The Housing Development Board’s (HDB) Ethnic Integration Policy (EIP) was introduced to do just that. Aimed at preventing the formation of ethnic enclaves and to promote the integration of minority groups, it specified the proportion of flats that could be owned by the various ethnic groups. This created a more balanced ethnic mix in the various housing estates.
(Image: National Archives of Singapore) (Image: National Archives of Singapore)
In just three decades, HDB estates have become a microcosm of society, with a mix of residents of all races. The abundance of common spaces, including coffeeshops, fitness corners and community centres, has also made it easier for residents of different races to gather, mix, and play.
Residents have also largely accommodated one another’s practices and customs. Cultural and religious practices such as the burning of joss paper and incense during Hungry Ghost Festival, prayer sessions at void decks during Ramadhan and the annual foot procession by Hindus during Thaipusam have largely gained acceptance among all ethnic groups. There have also been instances of the various ethnic groups celebrating the festivals of other races. For example, they would visit the homes of friends and neighbours of different ethnic groups during national holidays like Chinese New Year, Hari Raya Puasa, and Deepavali.
Building and Maintaining Religious Harmony
As a multi-religious society, Singapore protects the freedom to practise religion while maintaining harmony among the various faiths.
Inter-religious harmony is essential for a densely populated city-state like Singapore, ranked the world’s most religiously diverse country in a 2014 Pew survey.
Amid the growing polarisation in race and religion across many parts of the world, the harmonious co-existence that we enjoy should not be taken for granted. In a 2019 Gallup World Poll, Singapore was ranked top out of 124 countries for tolerance of ethnic minorities, and 95 percent of respondents stated that for racial and ethnic minorities, Singapore was “a good place to live”. This was higher than the global average of about 70 per cent .
In the same year, a Ministry of Culture, Community and Youth (MCCY) survey found that eight in 10 Singaporeans were satisfied with relations between different races .
This positive view was supported by the growing levels of friendship and trust between Singaporeans of different religions: a study by the Institute of Policy Studies and racial harmony advocacy group OnePeople.sg released in 2019 found that 59 per cent of respondents said they could trust either “more than half” or “all or mostly all” people of a different faith to help in a national crisis, compared to over 51 percent in 2013 .
More Singaporeans said they have close friends of another race in 2018 compared to five years ago. In 2018, Malays and Indians were more likely as in 2013 to have at least one Chinese friend than not. For instance, 77.2 per cent of Indian respondents said they had a close Chinese friend, up from 63 per cent in 2013, according to the same 2019 IPS survey . Similarly, while 23 per cent of Chinese respondents had a close Malay friend in 2013, this proportion rose to 30 per cent in 2018, indicating increasing levels of racial harmony and inter-racial interaction.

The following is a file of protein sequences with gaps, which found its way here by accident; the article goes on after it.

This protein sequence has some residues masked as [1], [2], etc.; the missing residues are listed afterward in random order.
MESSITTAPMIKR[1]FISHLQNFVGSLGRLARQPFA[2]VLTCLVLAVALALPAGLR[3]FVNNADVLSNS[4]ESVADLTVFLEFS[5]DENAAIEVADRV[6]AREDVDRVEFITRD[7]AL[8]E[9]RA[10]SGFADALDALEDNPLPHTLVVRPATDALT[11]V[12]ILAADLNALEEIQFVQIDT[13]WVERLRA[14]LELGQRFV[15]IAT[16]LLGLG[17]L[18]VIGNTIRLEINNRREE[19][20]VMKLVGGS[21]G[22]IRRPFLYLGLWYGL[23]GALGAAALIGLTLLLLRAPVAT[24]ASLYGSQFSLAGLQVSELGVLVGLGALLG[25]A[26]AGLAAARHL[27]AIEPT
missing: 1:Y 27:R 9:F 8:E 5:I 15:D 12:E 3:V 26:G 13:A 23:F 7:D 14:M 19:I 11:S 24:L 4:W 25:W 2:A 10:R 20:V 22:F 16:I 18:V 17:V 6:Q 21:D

This racial and religious harmony is not a natural state for Singapore, nor was it easily cultivated.
Efforts to forge mutual understanding and awareness about different beliefs and practices were already underway long before Singapore gained independence.
A key milestone in Singapore’s history of multi-religious engagement was the formation of the Inter-Religious Organisation (IRO) after the end of World War II . In 1949, the Malayan Sultan, His Eminence Maulana Mohamed Abdul Aleem Siddiqui, proposed the formation of a body to represent all religions.
The IRO played a pivotal role to help calm the population during the 1964 racial riots. Members of the IRO visited those injured during the riots. At the same time, its leaders rallied Singaporeans around the common goal of working for “the national good” by issuing regular speeches calling for understanding on broadcast on radio, newspapers and television.
When Singapore gained independence, former PM Lee Kuan Yew pledged to build “a multiracial nation where every community…can integrate fully, yet have maximum space to maintain their identities and practise their faiths, customs and way of life.” His vision was reflected in the constitution of Singapore, which guarantees the right of religious freedom for all people, as long as the religious activities do not violate laws on public order, health, or morality.
Over the years, Singapore has continued to promote religious harmony and unity through interfaith community initiatives, combined with secular policies, careful planning and governance.
Dubbed a “secular state with a soul” today by Singaporean diplomat Zainul Abidin Rasheed, Singapore has reflected Mr Lee’s vision by building physical places of worship and a strong social acceptance of our multi-religious culture and heritage.
Places of worship as part of social and cultural capital
Singapore’s urban planning policies design Places of Worship (PWs) as social amenities, incorporating religious institutions into the broader community. In HDB towns, new PWs are generally located near or within neighbourhoods for the convenience of worshippers.